• I have a tiny crush on Ethan’s TKD instructor. Not an actionable crush (1. He’s Ethan’s instructor = deal breaker, 2. He’s 10 years younger than I am = WTF am I thinking?), but it definitely makes it more fun to sit through an hour of watching E during practice! In related news, Ethan successfully tested for his yellow belt. He was incredibly nervous and I thought he was going to cry a few times, but he hung in there and nailed it!
  • I’ve been reflecting on my professional life quite a bit since the semester is winding down. I really feel like making this career change was the RIGHT thing to do. The last 15 weeks have been amazing – tough sometimes, challenging sometimes, and often harder than I thought. But I really feel good. – and I think I’m pretty good at it. It also helps that the fall 2013 schedule has been drafted and I’M ON IT (meaning my contract will most likely be renewed)!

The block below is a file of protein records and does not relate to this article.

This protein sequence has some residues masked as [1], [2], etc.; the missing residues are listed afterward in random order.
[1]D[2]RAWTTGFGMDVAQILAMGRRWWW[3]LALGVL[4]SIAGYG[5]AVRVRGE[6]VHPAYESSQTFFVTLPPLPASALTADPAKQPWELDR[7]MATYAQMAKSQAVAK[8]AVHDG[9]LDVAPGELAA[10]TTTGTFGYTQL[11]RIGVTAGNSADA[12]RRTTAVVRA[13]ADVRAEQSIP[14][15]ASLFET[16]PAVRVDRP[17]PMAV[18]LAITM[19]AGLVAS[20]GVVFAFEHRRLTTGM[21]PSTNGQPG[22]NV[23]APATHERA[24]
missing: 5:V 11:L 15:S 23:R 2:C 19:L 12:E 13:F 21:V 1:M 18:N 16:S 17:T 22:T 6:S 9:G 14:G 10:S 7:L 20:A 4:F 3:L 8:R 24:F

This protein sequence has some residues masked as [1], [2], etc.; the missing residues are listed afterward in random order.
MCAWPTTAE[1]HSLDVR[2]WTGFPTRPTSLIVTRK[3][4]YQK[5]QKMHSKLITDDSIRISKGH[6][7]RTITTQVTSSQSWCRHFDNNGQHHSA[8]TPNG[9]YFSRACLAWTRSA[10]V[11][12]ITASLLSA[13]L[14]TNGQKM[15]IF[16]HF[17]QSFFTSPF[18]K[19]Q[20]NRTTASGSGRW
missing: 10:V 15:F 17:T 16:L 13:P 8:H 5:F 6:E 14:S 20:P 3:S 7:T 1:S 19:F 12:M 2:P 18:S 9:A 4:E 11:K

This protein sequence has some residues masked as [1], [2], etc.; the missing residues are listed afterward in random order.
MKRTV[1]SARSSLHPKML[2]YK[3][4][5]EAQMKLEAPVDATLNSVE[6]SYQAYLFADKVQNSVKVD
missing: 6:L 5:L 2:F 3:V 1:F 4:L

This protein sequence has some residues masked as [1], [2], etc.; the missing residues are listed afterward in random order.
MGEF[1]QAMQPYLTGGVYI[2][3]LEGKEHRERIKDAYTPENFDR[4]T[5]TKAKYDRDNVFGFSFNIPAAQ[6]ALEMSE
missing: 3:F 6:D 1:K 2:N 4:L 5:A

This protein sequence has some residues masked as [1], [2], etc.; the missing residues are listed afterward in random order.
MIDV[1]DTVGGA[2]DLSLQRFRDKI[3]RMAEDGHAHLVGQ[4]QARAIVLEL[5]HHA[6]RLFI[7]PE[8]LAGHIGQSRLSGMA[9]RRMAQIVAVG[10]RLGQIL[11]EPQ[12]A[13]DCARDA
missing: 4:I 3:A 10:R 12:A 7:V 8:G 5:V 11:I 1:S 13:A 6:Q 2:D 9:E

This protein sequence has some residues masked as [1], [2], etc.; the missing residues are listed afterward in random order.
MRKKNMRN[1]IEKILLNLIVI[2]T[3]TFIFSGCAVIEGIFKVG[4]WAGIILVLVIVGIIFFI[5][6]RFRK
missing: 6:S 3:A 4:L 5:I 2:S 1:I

• I reached out to a FB friend who called out my former sister-in-law in a FB post. My SIL is not on FB anymore, has gotten remarried (and changed her name), and left her former job (and the only email address I had for her). I recognized her maiden name in our mutual friend’s post. When SIL divorced Mike’s brother, things got (understandably) weird. But I think about her often and I really miss her. I’ve asked our mutual friend to share my email address with SIL. I hope to connect with her again.

Helping others

One of the first work meetings I attended after my dad died (he died while I was on maternity leave with Lauren) involved a major interoffice brainstorm for a national greeting card company.

We were brainstorming ways grandparents could show their love for their grandkids (via cards and gifts, naturally).